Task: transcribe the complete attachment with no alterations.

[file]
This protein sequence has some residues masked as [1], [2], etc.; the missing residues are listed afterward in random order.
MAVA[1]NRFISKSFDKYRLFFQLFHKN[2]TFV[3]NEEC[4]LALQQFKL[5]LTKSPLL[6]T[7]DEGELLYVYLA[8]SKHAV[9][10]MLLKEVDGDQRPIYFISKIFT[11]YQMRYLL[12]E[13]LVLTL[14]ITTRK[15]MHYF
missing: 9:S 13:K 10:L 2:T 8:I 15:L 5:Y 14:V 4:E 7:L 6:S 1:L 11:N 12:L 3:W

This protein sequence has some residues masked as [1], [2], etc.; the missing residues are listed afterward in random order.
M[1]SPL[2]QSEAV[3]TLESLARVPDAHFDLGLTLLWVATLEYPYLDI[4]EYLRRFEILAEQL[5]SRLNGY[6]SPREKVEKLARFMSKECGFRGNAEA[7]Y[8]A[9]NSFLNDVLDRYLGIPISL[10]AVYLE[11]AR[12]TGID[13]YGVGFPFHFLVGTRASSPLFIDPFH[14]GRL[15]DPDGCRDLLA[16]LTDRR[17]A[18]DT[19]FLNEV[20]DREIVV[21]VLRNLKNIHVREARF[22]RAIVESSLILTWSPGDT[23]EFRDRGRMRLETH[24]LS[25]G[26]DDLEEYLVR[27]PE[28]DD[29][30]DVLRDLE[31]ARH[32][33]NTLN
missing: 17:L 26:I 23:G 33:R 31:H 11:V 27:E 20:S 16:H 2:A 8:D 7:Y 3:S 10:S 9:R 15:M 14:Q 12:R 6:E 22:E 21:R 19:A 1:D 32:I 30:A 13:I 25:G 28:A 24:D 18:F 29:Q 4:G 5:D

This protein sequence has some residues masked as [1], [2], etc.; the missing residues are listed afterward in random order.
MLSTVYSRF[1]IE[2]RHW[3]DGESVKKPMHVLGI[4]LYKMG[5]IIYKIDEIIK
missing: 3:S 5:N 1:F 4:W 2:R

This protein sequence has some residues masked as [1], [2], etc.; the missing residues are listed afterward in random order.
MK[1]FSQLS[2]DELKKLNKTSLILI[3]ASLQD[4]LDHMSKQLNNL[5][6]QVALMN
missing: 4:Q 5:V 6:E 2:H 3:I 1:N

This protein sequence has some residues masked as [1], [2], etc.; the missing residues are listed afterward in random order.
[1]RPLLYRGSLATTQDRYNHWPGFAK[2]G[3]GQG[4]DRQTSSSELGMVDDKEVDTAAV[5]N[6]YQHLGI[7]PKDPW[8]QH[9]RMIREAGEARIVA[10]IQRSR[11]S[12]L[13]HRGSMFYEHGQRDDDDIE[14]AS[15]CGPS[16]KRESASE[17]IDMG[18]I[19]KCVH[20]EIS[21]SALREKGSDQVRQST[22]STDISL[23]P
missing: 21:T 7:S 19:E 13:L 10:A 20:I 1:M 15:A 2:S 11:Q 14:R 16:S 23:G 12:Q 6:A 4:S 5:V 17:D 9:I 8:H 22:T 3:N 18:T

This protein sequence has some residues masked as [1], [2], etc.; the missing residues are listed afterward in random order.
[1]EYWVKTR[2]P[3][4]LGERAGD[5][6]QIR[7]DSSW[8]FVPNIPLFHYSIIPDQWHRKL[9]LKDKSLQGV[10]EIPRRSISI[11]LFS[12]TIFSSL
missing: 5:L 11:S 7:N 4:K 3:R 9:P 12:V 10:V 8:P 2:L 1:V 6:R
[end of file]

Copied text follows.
This protein sequence has some residues masked as [1], [2], etc.; the missing residues are listed afterward in random order.
MAVA[1]NRFISKSFDKYRLFFQLFHKN[2]TFV[3]NEEC[4]LALQQFKL[5]LTKSPLL[6]T[7]DEGELLYVYLA[8]SKHAV[9][10]MLLKEVDGDQRPIYFISKIFT[11]YQMRYLL[12]E[13]LVLTL[14]ITTRK[15]MHYF
missing: 9:S 13:K 10:L 2:T 8:I 15:L 5:Y 14:V 4:E 7:L 6:S 1:L 11:N 12:L 3:W

This protein sequence has some residues masked as [1], [2], etc.; the missing residues are listed afterward in random order.
M[1]SPL[2]QSEAV[3]TLESLARVPDAHFDLGLTLLWVATLEYPYLDI[4]EYLRRFEILAEQL[5]SRLNGY[6]SPREKVEKLARFMSKECGFRGNAEA[7]Y[8]A[9]NSFLNDVLDRYLGIPISL[10]AVYLE[11]AR[12]TGID[13]YGVGFPFHFLVGTRASSPLFIDPFH[14]GRL[15]DPDGCRDLLA[16]LTDRR[17]A[18]DT[19]FLNEV[20]DREIVV[21]VLRNLKNIHVREARF[22]RAIVESSLILTWSPGDT[23]EFRDRGRMRLETH[24]LS[25]G[26]DDLEEYLVR[27]PE[28]DD[29][30]DVLRDLE[31]ARH[32][33]NTLN
missing: 17:L 26:I 23:G 33:R 31:H 11:V 27:E 20:S 16:H 2:A 8:D 7:Y 3:S 10:S 9:R 15:M 14:Q 12:R 6:E 22:E 21:R 19:A 1:D 32:I 30:A 13:I 25:G 28:A 24:D 18:F 29:Q 4:G 5:D

This protein sequence has some residues masked as [1], [2], etc.; the missing residues are listed afterward in random order.
MLSTVYSRF[1]IE[2]RHW[3]DGESVKKPMHVLGI[4]LYKMG[5]IIYKIDEIIK
missing: 3:S 5:N 1:F 4:W 2:R

This protein sequence has some residues masked as [1], [2], etc.; the missing residues are listed afterward in random order.
MK[1]FSQLS[2]DELKKLNKTSLILI[3]ASLQD[4]LDHMSKQLNNL[5][6]QVALMN
missing: 4:Q 5:V 6:E 2:H 3:I 1:N

This protein sequence has some residues masked as [1], [2], etc.; the missing residues are listed afterward in random order.
[1]RPLLYRGSLATTQDRYNHWPGFAK[2]G[3]GQG[4]DRQTSSSELGMVDDKEVDTAAV[5]N[6]YQHLGI[7]PKDPW[8]QH[9]RMIREAGEARIVA[10]IQRSR[11]S[12]L[13]HRGSMFYEHGQRDDDDIE[14]AS[15]CGPS[16]KRESASE[17]IDMG[18]I[19]KCVH[20]EIS[21]SALREKGSDQVRQST[22]STDISL[23]P
missing: 21:T 7:S 19:E 13:L 10:A 20:I 1:M 15:A 2:S 11:Q 14:R 16:S 23:G 12:Q 6:A 4:S 5:V 17:D 9:I 8:H 22:T 3:N 18:T

This protein sequence has some residues masked as [1], [2], etc.; the missing residues are listed afterward in random order.
[1]EYWVKTR[2]P[3][4]LGERAGD[5][6]QIR[7]DSSW[8]FVPNIPLFHYSIIPDQWHRKL[9]LKDKSLQGV[10]EIPRRSISI[11]LFS[12]TIFSSL
missing: 5:L 11:S 7:N 4:K 3:R 9:P 12:V 10:V 8:P 2:L 1:V 6:R